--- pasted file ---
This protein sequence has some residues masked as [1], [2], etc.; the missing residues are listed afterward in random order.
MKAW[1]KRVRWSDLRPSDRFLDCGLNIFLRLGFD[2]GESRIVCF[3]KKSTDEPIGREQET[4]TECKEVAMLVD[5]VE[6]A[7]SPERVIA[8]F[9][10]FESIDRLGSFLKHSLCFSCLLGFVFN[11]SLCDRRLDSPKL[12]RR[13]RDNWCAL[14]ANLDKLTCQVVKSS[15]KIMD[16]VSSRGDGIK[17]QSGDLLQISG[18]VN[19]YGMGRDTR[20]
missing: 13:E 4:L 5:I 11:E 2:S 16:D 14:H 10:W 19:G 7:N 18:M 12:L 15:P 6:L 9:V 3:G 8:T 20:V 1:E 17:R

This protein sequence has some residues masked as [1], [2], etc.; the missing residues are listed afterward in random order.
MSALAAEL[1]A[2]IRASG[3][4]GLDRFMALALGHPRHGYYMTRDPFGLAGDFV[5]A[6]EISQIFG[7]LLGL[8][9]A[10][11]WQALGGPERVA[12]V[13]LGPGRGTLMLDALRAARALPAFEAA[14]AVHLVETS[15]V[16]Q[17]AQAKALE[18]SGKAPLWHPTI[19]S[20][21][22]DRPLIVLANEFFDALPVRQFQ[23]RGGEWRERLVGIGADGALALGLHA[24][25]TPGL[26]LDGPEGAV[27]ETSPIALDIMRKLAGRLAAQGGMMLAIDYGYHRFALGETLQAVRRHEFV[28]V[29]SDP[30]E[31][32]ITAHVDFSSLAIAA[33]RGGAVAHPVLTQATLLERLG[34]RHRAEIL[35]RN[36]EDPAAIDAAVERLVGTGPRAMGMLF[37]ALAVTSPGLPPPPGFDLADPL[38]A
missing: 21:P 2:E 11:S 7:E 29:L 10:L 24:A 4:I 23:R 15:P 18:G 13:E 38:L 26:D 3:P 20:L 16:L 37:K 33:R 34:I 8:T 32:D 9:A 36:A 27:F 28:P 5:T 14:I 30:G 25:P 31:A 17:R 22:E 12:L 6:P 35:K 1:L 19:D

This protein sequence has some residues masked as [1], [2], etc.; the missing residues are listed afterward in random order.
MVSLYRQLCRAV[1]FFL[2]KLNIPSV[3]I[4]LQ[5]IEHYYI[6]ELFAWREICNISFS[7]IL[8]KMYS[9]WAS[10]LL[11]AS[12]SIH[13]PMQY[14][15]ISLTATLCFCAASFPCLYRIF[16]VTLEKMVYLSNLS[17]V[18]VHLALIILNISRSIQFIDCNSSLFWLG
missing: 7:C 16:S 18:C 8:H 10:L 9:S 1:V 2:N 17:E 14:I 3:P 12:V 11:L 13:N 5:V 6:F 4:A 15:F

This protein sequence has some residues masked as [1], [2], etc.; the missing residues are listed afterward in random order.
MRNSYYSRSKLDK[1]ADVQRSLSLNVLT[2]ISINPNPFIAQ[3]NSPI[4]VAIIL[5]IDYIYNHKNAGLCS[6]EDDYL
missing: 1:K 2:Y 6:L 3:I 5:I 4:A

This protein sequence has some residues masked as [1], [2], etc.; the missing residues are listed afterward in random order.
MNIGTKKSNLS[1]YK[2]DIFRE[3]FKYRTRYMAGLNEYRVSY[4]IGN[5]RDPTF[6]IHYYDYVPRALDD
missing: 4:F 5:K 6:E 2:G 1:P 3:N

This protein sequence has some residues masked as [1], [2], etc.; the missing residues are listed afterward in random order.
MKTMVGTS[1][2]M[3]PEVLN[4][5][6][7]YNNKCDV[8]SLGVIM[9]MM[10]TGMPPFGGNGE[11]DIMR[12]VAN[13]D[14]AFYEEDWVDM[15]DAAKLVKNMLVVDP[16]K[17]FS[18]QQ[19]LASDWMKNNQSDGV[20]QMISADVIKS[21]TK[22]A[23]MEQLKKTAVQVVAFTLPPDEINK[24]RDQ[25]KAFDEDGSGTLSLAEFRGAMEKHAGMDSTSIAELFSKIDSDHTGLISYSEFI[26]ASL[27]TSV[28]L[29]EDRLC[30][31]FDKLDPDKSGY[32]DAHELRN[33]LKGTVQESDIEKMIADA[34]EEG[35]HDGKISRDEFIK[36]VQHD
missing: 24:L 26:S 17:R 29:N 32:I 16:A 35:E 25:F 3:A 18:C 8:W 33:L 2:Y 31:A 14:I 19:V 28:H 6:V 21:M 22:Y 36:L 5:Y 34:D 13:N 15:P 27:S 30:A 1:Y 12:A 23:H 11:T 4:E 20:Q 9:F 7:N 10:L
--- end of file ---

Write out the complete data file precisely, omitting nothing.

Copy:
This protein sequence has some residues masked as [1], [2], etc.; the missing residues are listed afterward in random order.
MKAW[1]KRVRWSDLRPSDRFLDCGLNIFLRLGFD[2]GESRIVCF[3]KKSTDEPIGREQET[4]TECKEVAMLVD[5]VE[6]A[7]SPERVIA[8]F[9][10]FESIDRLGSFLKHSLCFSCLLGFVFN[11]SLCDRRLDSPKL[12]RR[13]RDNWCAL[14]ANLDKLTCQVVKSS[15]KIMD[16]VSSRGDGIK[17]QSGDLLQISG[18]VN[19]YGMGRDTR[20]
missing: 13:E 4:L 5:I 11:E 2:S 16:D 14:H 10:W 19:G 7:N 18:M 12:L 15:P 6:L 9:V 3:G 8:T 20:V 1:E 17:R

This protein sequence has some residues masked as [1], [2], etc.; the missing residues are listed afterward in random order.
MSALAAEL[1]A[2]IRASG[3][4]GLDRFMALALGHPRHGYYMTRDPFGLAGDFV[5]A[6]EISQIFG[7]LLGL[8][9]A[10][11]WQALGGPERVA[12]V[13]LGPGRGTLMLDALRAARALPAFEAA[14]AVHLVETS[15]V[16]Q[17]AQAKALE[18]SGKAPLWHPTI[19]S[20][21][22]DRPLIVLANEFFDALPVRQFQ[23]RGGEWRERLVGIGADGALALGLHA[24][25]TPGL[26]LDGPEGAV[27]ETSPIALDIMRKLAGRLAAQGGMMLAIDYGYHRFALGETLQAVRRHEFV[28]V[29]SDP[30]E[31][32]ITAHVDFSSLAIAA[33]RGGAVAHPVLTQATLLERLG[34]RHRAEIL[35]RN[36]EDPAAIDAAVERLVGTGPRAMGMLF[37]ALAVTSPGLPPPPGFDLADPL[38]A
missing: 21:P 2:E 11:S 7:E 29:L 10:L 24:A 4:I 23:R 15:P 18:G 13:E 38:L 26:D 3:P 20:L 16:L 37:K 33:R 34:I 8:T 32:D 9:A 36:A 27:F 28:P 5:T 14:I 30:G 25:P 31:A 17:R 22:E 12:L 6:P 35:K 1:L 19:D

This protein sequence has some residues masked as [1], [2], etc.; the missing residues are listed afterward in random order.
MVSLYRQLCRAV[1]FFL[2]KLNIPSV[3]I[4]LQ[5]IEHYYI[6]ELFAWREICNISFS[7]IL[8]KMYS[9]WAS[10]LL[11]AS[12]SIH[13]PMQY[14][15]ISLTATLCFCAASFPCLYRIF[16]VTLEKMVYLSNLS[17]V[18]VHLALIILNISRSIQFIDCNSSLFWLG
missing: 7:C 16:S 18:C 8:H 10:L 9:S 1:V 2:N 17:E 14:I 3:P 12:V 11:L 13:N 5:V 6:F 4:A 15:F

This protein sequence has some residues masked as [1], [2], etc.; the missing residues are listed afterward in random order.
MRNSYYSRSKLDK[1]ADVQRSLSLNVLT[2]ISINPNPFIAQ[3]NSPI[4]VAIIL[5]IDYIYNHKNAGLCS[6]EDDYL
missing: 1:K 2:Y 6:L 3:I 5:I 4:A

This protein sequence has some residues masked as [1], [2], etc.; the missing residues are listed afterward in random order.
MNIGTKKSNLS[1]YK[2]DIFRE[3]FKYRTRYMAGLNEYRVSY[4]IGN[5]RDPTF[6]IHYYDYVPRALDD
missing: 4:F 5:K 6:E 2:G 1:P 3:N

This protein sequence has some residues masked as [1], [2], etc.; the missing residues are listed afterward in random order.
MKTMVGTS[1][2]M[3]PEVLN[4][5][6][7]YNNKCDV[8]SLGVIM[9]MM[10]TGMPPFGGNGE[11]DIMR[12]VAN[13]D[14]AFYEEDWVDM[15]DAAKLVKNMLVVDP[16]K[17]FS[18]QQ[19]LASDWMKNNQSDGV[20]QMISADVIKS[21]TK[22]A[23]MEQLKKTAVQVVAFTLPPDEINK[24]RDQ[25]KAFDEDGSGTLSLAEFRGAMEKHAGMDSTSIAELFSKIDSDHTGLISYSEFI[26]ASL[27]TSV[28]L[29]EDRLC[30][31]FDKLDPDKSGY[32]DAHELRN[33]LKGTVQESDIEKMIADA[34]EEG[35]HDGKISRDEFIK[36]VQHD
missing: 24:L 26:S 17:R 29:N 32:I 16:A 35:E 25:F 3:A 18:C 8:W 33:L 2:Y 31:A 14:I 19:V 28:H 6:V 21:M 22:Y 36:L 5:Y 34:D 13:N 15:P 27:S 30:A 1:Y 12:A 23:H 11:T 4:E 20:Q 9:F 7:N 10:L